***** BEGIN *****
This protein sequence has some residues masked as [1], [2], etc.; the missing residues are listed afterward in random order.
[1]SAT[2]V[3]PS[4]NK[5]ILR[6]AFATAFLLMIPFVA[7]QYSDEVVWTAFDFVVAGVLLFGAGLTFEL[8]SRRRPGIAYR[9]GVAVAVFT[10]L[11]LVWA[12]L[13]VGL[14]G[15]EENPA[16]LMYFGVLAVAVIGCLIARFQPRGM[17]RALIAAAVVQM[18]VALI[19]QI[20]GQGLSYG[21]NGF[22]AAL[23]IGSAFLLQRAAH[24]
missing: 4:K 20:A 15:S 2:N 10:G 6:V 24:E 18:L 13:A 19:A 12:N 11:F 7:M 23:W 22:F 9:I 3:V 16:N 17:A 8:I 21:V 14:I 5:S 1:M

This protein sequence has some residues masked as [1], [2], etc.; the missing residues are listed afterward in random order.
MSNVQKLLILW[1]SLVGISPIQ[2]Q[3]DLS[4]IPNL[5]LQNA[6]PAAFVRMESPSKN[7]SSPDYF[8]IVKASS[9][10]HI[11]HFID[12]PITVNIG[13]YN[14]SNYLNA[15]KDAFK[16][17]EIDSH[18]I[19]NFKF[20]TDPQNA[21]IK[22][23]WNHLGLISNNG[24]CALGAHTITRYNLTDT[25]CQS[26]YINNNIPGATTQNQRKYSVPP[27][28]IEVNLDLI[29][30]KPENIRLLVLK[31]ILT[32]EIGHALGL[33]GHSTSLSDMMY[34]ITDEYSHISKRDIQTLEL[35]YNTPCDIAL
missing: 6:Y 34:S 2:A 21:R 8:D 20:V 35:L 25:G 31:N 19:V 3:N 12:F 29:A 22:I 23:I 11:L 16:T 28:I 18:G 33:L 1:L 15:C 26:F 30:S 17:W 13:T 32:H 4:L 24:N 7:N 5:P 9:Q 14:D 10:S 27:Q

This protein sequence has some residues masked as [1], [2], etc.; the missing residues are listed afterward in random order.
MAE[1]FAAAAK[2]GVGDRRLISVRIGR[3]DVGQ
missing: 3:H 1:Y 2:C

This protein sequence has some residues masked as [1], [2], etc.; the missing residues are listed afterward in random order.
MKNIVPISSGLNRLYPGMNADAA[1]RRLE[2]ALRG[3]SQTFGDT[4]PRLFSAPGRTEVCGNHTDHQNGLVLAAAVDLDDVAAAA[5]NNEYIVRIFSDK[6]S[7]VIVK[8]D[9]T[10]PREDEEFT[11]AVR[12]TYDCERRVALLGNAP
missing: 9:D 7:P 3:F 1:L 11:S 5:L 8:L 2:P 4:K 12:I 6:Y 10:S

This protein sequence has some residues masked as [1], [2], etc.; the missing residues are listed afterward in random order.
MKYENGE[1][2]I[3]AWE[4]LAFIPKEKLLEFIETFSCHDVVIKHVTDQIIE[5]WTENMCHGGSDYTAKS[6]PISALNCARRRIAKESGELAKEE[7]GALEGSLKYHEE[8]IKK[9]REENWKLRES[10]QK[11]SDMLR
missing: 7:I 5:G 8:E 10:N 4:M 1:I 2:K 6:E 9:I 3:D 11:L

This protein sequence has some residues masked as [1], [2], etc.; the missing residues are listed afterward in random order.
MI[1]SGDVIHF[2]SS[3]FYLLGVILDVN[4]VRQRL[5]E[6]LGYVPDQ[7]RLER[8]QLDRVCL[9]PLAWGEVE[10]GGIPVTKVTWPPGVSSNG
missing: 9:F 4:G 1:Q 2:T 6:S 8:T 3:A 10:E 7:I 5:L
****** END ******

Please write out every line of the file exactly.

This protein sequence has some residues masked as [1], [2], etc.; the missing residues are listed afterward in random order.
[1]SAT[2]V[3]PS[4]NK[5]ILR[6]AFATAFLLMIPFVA[7]QYSDEVVWTAFDFVVAGVLLFGAGLTFEL[8]SRRRPGIAYR[9]GVAVAVFT[10]L[11]LVWA[12]L[13]VGL[14]G[15]EENPA[16]LMYFGVLAVAVIGCLIARFQPRGM[17]RALIAAAVVQM[18]VALI[19]QI[20]GQGLSYG[21]NGF[22]AAL[23]IGSAFLLQRAAH[24]
missing: 4:K 20:A 15:S 2:N 10:G 6:V 24:E 18:L 13:A 19:A 12:N 11:F 7:M 23:W 22:F 9:I 3:V 16:N 17:A 8:I 21:V 14:I 5:S 1:M

This protein sequence has some residues masked as [1], [2], etc.; the missing residues are listed afterward in random order.
MSNVQKLLILW[1]SLVGISPIQ[2]Q[3]DLS[4]IPNL[5]LQNA[6]PAAFVRMESPSKN[7]SSPDYF[8]IVKASS[9][10]HI[11]HFID[12]PITVNIG[13]YN[14]SNYLNA[15]KDAFK[16][17]EIDSH[18]I[19]NFKF[20]TDPQNA[21]IK[22][23]WNHLGLISNNG[24]CALGAHTITRYNLTDT[25]CQS[26]YINNNIPGATTQNQRKYSVPP[27][28]IEVNLDLI[29][30]KPENIRLLVLK[31]ILT[32]EIGHALGL[33]GHSTSLSDMMY[34]ITDEYSHISKRDIQTLEL[35]YNTPCDIAL
missing: 6:Y 34:S 2:A 21:R 8:D 20:V 35:L 25:G 31:N 19:V 3:N 12:F 29:A 22:I 23:I 11:L 16:T 28:I 18:G 33:L 1:L 15:C 26:F 30:S 17:W 13:T 32:H 4:L 24:N 7:N 5:P 9:Q 14:D 10:S 27:Q

This protein sequence has some residues masked as [1], [2], etc.; the missing residues are listed afterward in random order.
MAE[1]FAAAAK[2]GVGDRRLISVRIGR[3]DVGQ
missing: 3:H 1:Y 2:C

This protein sequence has some residues masked as [1], [2], etc.; the missing residues are listed afterward in random order.
MKNIVPISSGLNRLYPGMNADAA[1]RRLE[2]ALRG[3]SQTFGDT[4]PRLFSAPGRTEVCGNHTDHQNGLVLAAAVDLDDVAAAA[5]NNEYIVRIFSDK[6]S[7]VIVK[8]D[9]T[10]PREDEEFT[11]AVR[12]TYDCERRVALLGNAP
missing: 9:D 7:P 3:F 1:L 11:S 5:L 8:L 2:P 4:K 12:I 6:Y 10:S

This protein sequence has some residues masked as [1], [2], etc.; the missing residues are listed afterward in random order.
MKYENGE[1][2]I[3]AWE[4]LAFIPKEKLLEFIETFSCHDVVIKHVTDQIIE[5]WTENMCHGGSDYTAKS[6]PISALNCARRRIAKESGELAKEE[7]GALEGSLKYHEE[8]IKK[9]REENWKLRES[10]QK[11]SDMLR
missing: 7:I 5:G 8:E 10:N 4:M 1:I 2:K 6:E 9:I 3:D 11:L

This protein sequence has some residues masked as [1], [2], etc.; the missing residues are listed afterward in random order.
MI[1]SGDVIHF[2]SS[3]FYLLGVILDVN[4]VRQRL[5]E[6]LGYVPDQ[7]RLER[8]QLDRVCL[9]PLAWGEVE[10]GGIPVTKVTWPPGVSSNG
missing: 9:F 4:G 1:Q 2:T 6:S 8:T 3:A 10:E 7:I 5:L